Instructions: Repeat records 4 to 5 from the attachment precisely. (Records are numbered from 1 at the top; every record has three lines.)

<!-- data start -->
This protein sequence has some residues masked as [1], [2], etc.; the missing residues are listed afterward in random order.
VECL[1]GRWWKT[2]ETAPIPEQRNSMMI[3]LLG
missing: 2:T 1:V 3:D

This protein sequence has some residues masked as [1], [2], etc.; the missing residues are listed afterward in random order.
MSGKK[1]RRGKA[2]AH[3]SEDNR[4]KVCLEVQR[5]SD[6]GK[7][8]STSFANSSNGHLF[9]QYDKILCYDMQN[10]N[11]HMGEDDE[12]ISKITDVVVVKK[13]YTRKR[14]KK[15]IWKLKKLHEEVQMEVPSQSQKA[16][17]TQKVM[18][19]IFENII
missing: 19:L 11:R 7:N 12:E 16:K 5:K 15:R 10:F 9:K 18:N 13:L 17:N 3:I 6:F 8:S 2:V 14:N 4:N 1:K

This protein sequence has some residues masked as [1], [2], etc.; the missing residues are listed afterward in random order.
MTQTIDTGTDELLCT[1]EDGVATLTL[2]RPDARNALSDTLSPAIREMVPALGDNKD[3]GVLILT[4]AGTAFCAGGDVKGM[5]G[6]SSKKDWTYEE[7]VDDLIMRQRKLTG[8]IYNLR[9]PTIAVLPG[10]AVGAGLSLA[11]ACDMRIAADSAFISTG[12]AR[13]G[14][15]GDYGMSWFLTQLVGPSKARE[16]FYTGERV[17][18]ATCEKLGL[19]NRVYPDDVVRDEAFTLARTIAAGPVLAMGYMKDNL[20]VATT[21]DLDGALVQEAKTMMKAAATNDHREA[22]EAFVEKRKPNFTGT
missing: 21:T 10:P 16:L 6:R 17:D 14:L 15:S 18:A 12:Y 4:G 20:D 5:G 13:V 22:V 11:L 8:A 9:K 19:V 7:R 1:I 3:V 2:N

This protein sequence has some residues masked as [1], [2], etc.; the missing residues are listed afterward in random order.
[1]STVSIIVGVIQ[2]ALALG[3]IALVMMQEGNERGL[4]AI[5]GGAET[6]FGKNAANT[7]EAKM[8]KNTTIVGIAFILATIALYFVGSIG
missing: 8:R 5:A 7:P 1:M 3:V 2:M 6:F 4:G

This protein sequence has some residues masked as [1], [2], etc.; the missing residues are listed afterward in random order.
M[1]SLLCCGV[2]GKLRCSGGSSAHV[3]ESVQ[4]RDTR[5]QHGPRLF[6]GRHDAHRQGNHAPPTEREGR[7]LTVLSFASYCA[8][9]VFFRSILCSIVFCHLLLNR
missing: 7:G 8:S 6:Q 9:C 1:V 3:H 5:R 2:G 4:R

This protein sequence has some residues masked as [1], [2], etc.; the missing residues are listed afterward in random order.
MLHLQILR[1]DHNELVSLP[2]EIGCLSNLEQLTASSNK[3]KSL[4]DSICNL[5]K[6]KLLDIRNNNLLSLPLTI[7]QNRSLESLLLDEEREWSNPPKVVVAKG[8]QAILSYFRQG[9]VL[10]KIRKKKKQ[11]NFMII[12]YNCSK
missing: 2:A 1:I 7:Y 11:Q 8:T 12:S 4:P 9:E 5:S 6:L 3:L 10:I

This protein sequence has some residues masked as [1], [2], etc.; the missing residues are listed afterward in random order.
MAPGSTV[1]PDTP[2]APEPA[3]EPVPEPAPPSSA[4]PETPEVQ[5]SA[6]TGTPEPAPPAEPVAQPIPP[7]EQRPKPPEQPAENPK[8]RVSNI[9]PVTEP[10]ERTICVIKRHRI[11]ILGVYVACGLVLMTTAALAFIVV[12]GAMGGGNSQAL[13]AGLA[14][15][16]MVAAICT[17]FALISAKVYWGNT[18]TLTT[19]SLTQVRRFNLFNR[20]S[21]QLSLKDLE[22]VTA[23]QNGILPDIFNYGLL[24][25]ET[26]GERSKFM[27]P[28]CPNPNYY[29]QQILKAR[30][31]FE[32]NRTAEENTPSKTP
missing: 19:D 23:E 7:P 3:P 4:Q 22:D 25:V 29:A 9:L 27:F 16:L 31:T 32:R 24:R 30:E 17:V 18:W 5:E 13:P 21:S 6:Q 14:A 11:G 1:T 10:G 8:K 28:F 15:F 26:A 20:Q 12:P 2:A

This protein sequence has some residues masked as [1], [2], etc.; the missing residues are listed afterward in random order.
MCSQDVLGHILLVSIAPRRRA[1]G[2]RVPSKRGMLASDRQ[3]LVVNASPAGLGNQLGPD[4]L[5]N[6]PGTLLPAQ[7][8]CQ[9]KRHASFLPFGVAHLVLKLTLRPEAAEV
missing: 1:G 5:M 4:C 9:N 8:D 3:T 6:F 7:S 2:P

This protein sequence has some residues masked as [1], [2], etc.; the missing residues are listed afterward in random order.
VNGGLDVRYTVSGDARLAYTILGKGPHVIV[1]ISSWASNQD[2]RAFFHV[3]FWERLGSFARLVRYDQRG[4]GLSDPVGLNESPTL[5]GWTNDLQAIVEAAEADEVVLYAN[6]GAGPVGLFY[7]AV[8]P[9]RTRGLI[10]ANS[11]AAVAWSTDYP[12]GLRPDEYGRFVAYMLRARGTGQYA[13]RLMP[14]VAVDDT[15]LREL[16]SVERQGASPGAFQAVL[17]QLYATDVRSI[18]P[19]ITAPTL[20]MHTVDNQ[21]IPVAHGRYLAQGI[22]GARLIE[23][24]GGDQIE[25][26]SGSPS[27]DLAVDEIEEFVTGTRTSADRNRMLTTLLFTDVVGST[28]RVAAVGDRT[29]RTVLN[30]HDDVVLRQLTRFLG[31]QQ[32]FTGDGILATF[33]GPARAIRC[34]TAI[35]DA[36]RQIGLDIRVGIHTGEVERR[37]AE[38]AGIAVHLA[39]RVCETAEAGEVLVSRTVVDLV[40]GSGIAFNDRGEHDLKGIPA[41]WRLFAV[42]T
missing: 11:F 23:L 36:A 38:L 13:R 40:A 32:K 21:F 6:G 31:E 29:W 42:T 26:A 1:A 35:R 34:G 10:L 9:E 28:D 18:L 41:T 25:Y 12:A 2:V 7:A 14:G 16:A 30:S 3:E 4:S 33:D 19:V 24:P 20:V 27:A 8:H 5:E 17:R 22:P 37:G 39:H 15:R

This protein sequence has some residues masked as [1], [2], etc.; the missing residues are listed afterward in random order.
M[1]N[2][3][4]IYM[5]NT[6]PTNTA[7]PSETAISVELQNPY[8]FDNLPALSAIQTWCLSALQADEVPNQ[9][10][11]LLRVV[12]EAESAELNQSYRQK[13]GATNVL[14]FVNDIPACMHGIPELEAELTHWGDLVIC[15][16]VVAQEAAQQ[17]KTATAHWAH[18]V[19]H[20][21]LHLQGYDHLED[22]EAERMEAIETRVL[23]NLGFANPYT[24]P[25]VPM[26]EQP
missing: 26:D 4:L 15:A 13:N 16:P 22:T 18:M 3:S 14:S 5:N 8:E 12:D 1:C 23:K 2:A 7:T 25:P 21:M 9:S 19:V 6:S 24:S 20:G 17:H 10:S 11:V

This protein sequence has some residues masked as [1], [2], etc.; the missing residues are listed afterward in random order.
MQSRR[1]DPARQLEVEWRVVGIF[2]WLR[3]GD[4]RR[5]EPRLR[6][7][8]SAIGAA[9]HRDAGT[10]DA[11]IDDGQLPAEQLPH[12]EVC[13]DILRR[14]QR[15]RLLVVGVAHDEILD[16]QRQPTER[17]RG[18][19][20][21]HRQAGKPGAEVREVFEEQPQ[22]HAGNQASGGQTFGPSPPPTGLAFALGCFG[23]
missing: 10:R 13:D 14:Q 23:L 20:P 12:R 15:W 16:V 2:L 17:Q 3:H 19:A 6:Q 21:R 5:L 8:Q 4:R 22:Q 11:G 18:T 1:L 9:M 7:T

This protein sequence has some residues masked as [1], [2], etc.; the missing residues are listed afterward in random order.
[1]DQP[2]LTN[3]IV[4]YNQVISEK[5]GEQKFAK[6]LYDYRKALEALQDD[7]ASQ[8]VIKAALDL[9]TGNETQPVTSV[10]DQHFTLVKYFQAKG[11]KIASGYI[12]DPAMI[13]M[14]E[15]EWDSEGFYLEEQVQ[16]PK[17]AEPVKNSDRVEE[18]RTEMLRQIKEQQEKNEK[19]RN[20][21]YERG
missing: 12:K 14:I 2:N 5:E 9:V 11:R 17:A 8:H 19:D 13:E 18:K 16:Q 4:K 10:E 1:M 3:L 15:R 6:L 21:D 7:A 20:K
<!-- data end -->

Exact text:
This protein sequence has some residues masked as [1], [2], etc.; the missing residues are listed afterward in random order.
[1]STVSIIVGVIQ[2]ALALG[3]IALVMMQEGNERGL[4]AI[5]GGAET[6]FGKNAANT[7]EAKM[8]KNTTIVGIAFILATIALYFVGSIG
missing: 8:R 5:A 7:P 1:M 3:V 2:M 6:F 4:G

This protein sequence has some residues masked as [1], [2], etc.; the missing residues are listed afterward in random order.
M[1]SLLCCGV[2]GKLRCSGGSSAHV[3]ESVQ[4]RDTR[5]QHGPRLF[6]GRHDAHRQGNHAPPTEREGR[7]LTVLSFASYCA[8][9]VFFRSILCSIVFCHLLLNR
missing: 7:G 8:S 6:Q 9:C 1:V 3:H 5:R 2:G 4:R